The June 26th 2016, Spanish legislative elections were won by the incumbent People’s Party (Partido Popular: PP), in office since 2011 (see Table 1). The social democrat Spanish Socialist Workers’ Party (Partido Socialista Obrero Español: PSOE) was the second largest party but at a considerable distance from the winner. The left-wing coalition United We Can (Unidos Podemos: UP), formed by the radical left United Left (Izquierda Unida: IU) and the populist radical left Podemos (We Can) – to which we can add three regional electoral alliances in which these two parties took part jointly with left-wing peripheral nationalist parties in Catalonia (En Comú Podem), Galicia (En Marea) and Comunidad Valenciana (A la Valenciana) – got the third place, only less than 2% behind the PSOE.
The other post-2008 crisis new nation-wide party, the centre-right Citizens (Ciudadanos) finished fourth. Among the very significant peripheral nationalist parties, the results confirmed patterns already apparent previously: the weakening of the radical left Basque nationalist Bildu formerly associated in different ways and degrees to the ETA terrorist group; the stable weight of the moderate centre-right Basque nationalism of the Basque Nationalist Party (Partido Nacionalista Vasco: PNV); and the change in the balance within the Catalan nationalism, with the centre-right Democratic Convergence of Catalonia (Convergencia Democratica de Catalunya: CDC) behind the centre-left Catalan Republican Left (Esquerra Republicana de Catalunya: ERC). However, the June elections were supposed to contribute to the clarification of several political issues of the greatest importance but, as will be explained, they left almost all these key questions without a clear answer.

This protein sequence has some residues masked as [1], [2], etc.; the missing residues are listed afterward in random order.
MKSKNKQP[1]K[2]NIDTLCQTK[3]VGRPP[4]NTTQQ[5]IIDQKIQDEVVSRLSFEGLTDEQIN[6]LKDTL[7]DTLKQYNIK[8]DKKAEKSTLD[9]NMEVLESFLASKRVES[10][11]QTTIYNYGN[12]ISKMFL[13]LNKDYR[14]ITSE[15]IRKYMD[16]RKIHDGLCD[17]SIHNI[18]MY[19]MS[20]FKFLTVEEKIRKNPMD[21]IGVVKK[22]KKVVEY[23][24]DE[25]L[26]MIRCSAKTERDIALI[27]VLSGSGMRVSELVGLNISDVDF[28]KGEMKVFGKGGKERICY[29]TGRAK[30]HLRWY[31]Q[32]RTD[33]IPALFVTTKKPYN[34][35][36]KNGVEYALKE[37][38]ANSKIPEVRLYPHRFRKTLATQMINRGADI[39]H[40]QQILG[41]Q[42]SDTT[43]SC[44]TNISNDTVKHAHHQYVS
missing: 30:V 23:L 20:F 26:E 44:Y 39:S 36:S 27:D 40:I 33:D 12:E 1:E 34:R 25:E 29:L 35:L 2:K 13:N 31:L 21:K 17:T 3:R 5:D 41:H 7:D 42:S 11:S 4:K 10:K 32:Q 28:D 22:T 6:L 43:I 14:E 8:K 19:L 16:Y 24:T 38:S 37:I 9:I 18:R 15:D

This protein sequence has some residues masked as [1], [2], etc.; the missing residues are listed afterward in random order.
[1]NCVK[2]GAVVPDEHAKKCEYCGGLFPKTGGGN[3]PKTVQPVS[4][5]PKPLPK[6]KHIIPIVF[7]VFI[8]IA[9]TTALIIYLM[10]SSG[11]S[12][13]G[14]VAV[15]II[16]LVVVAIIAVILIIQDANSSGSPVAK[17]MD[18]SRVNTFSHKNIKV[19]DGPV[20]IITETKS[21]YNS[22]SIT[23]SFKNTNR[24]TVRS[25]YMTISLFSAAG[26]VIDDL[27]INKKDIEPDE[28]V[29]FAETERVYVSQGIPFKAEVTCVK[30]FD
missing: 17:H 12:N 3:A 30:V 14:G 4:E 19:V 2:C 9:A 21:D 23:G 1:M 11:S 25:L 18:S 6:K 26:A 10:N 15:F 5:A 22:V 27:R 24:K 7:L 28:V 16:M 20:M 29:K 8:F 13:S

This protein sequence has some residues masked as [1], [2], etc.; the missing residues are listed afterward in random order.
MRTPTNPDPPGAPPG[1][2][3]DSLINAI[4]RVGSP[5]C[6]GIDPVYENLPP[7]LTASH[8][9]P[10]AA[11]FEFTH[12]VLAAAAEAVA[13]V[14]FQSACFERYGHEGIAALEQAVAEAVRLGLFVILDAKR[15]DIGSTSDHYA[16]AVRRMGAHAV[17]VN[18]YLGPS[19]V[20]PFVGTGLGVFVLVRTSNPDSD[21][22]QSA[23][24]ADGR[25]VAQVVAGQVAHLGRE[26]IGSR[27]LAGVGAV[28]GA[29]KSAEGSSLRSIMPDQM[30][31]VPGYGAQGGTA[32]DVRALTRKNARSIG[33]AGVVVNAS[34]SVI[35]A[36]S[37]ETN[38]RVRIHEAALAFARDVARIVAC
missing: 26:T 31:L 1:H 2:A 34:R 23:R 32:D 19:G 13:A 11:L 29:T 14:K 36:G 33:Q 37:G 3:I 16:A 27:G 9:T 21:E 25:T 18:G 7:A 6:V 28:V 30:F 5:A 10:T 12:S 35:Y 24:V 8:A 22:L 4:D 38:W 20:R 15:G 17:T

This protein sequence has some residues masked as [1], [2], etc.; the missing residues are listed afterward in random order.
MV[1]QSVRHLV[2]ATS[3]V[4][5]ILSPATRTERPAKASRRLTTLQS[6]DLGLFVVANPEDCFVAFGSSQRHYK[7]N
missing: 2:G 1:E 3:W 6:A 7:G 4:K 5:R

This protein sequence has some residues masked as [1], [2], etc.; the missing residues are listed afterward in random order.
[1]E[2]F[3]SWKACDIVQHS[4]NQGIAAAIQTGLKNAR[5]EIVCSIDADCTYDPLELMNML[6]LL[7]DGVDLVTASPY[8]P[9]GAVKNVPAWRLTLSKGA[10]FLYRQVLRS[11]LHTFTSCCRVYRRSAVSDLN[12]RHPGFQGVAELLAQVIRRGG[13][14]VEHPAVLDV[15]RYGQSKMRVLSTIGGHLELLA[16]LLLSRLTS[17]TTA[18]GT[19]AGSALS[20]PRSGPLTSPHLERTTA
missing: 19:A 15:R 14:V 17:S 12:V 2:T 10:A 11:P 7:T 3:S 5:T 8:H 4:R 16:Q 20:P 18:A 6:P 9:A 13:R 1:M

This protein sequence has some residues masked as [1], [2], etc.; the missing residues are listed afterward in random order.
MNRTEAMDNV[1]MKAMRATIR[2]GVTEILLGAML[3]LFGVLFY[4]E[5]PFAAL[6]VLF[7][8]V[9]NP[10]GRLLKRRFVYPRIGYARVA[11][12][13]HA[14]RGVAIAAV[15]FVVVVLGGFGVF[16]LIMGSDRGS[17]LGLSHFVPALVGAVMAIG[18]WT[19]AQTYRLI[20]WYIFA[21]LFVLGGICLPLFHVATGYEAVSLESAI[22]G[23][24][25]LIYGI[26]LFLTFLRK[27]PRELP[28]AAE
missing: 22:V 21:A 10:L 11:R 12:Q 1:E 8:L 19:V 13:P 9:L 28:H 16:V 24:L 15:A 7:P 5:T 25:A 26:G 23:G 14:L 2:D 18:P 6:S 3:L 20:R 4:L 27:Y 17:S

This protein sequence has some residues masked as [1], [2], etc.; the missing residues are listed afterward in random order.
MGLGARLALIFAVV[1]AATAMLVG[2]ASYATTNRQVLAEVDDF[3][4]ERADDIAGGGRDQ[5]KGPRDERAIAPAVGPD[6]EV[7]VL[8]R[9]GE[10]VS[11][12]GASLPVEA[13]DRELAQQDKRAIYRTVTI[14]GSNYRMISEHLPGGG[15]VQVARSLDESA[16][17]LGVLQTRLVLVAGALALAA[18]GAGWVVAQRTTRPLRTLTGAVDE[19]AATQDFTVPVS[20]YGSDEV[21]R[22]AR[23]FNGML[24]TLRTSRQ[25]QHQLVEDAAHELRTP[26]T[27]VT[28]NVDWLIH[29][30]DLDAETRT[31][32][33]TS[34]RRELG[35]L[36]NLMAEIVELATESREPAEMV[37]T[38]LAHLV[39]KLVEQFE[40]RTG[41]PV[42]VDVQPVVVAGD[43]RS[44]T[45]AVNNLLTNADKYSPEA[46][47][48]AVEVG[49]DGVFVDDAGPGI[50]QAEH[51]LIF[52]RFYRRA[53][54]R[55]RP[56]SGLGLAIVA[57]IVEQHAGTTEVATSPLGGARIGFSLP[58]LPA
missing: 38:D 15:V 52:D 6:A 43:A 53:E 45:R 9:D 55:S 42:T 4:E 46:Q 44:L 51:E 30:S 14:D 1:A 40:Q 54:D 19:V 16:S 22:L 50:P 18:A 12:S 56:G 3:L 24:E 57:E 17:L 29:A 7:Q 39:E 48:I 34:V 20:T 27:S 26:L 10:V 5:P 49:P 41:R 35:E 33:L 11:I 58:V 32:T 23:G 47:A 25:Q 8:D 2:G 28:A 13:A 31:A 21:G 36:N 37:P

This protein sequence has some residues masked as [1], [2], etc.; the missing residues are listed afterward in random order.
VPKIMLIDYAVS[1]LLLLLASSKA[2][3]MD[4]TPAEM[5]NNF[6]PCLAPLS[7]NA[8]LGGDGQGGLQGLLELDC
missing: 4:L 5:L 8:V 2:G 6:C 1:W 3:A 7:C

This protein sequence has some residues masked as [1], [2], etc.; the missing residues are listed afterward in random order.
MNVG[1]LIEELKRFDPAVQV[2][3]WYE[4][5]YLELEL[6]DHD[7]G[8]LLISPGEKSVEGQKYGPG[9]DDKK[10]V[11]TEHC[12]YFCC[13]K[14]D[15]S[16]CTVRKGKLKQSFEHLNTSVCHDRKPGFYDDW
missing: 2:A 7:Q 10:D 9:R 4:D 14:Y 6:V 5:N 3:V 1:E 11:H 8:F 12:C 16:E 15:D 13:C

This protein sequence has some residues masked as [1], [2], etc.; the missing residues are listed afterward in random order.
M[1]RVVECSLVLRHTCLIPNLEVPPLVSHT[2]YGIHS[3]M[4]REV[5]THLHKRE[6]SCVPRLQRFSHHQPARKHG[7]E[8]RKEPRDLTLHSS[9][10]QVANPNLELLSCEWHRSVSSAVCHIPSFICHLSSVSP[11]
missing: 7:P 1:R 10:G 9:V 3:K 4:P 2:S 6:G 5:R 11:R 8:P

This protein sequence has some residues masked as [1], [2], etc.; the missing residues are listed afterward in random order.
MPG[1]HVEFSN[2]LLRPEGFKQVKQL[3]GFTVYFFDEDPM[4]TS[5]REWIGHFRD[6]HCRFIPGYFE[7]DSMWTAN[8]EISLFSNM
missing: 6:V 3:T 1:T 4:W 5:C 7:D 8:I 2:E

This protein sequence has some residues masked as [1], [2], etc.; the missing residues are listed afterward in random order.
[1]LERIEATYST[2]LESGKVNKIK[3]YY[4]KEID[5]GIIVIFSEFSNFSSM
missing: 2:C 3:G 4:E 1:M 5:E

Table 1. 2015 and 2016 Spanish general elections results (main parties): share of votes and number of MPs (in brackets)
|December 2015||June 2016|
|PP||28.7 (123)||33 (137)|
|PSOE||22 (90)||22.7 (85)|
|Citizens||13.9 (40)||13.1 (32)|
|Podemos/regional alliances||20.7 (69)||21 (71)|
|ERC||2.4 (9)||2.6 (9)|
|CDC||2.2 (8)||2 (8)|
|PNV||1.2 (6)||1.2 (5)|
|Bildu||0.9 (2)||0.8 (2)|
Source: Ministry of Internal Affairs (Ministerio del Interior).
The June 2016 elections were called after the December 2015 elections produced a hung parliament and the parties were unable to reach an agreement to form a government. During the months that followed the previous poll, during which the negotiations were expected to take place, the parties soon reached a stalemate that, amidst mutual vetoes, proved to be durable and permanent. The incumbent PP, aware of the difficulties of rallying a majority around it, somewhat surprisingly declined to even try to negotiate an agreement. The PSOE reached an agreement with the center-right Ciudadanos that required the support of the populist radical left Podemos. Yet, Podemos was not willing to support an agreement in which Ciudadanos took part. The PSOE did not accept the alternative agreement proposed by Podemos because it required the support of peripheral nationalist parties and the acceptance of independence referendums for some regions (as the Catalan allies of Podemos, En Comú Podem, strongly defended); and Ciudadanos explicitly rejected any agreement that included Podemos. The first key political issues that the June 2016 elections were expected to clarify were, therefore, whether the new elections would produce a result that would made government formation any easier, and the ensuing implications in terms of potential punishment and rewards for parties’ behaviour during the failed post-election government formation negotiations.